Senate Bill 14, the Rural Hospital Organization Assistance Act of 2017, would offer a solution to offset the financial burdens on rural hospitals by allowing rural hospital organizations to apply for state grants. SB 14 would hold the Department of Community Health responsible for distributing the grants to rural hospital organizations, and the grants would be capped at $4 million per grant per calendar year. These grants would be awarded to hospitals that continue to deliver essential health care services to their communities and engage in long-term plans to keep their communities healthy. Some circumstances that would be rewarded with grants are infrastructure development, strategic planning, nontraditional health care delivery systems, and the establishment of 24-hour emergency room services open to the public. This legislation would help to ensure our rural hospitals are financially secure.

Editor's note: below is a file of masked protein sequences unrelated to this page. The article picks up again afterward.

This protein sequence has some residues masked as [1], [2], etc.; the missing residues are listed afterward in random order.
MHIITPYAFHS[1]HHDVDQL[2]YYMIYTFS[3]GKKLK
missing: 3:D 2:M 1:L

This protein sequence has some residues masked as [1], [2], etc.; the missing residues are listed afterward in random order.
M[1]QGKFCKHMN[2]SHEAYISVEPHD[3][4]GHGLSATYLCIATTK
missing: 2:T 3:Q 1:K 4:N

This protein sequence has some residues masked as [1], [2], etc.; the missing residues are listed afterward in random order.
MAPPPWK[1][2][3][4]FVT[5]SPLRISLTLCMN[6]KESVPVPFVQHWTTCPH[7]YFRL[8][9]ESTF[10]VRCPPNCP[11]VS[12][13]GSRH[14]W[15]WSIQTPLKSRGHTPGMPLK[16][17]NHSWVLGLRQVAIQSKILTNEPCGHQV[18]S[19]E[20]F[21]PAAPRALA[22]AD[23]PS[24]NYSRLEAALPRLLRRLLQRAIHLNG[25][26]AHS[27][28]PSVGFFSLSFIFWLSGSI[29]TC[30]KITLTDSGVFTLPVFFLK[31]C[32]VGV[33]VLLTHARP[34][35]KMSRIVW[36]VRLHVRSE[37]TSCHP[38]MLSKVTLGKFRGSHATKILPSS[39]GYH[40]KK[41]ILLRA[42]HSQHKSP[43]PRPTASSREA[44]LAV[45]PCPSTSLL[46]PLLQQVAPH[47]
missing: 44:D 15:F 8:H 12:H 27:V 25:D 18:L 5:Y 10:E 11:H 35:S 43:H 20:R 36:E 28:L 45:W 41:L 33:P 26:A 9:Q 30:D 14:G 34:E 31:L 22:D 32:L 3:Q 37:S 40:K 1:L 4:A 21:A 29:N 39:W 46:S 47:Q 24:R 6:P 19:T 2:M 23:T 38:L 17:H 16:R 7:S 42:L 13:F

Considering Child Safety in Georgia
Senate Bill 250 would prohibit individuals who are registered on another state’s sexual offender registry or have been convicted and failed to register from residing, working, or loitering near any child care facility, school, church, or any other area where children gather. Current law does not extend coverage to include those individuals who are registered in other states.

As this year’s session has come to an end, Governor Deal will begin reviewing legislation that received final passage by the House and Senate, and these legislations will become law upon his signature. If he does not sign or veto within 40 days, it automatically becomes a law. Even though the 2017 legislative session has come to an end, I am still dedicated to your interests. You may feel free to call me at 404.656.0287 or send me an email at karen.mathiak@house.ga.gov. You can also stay up-to-date by following my Facebook page.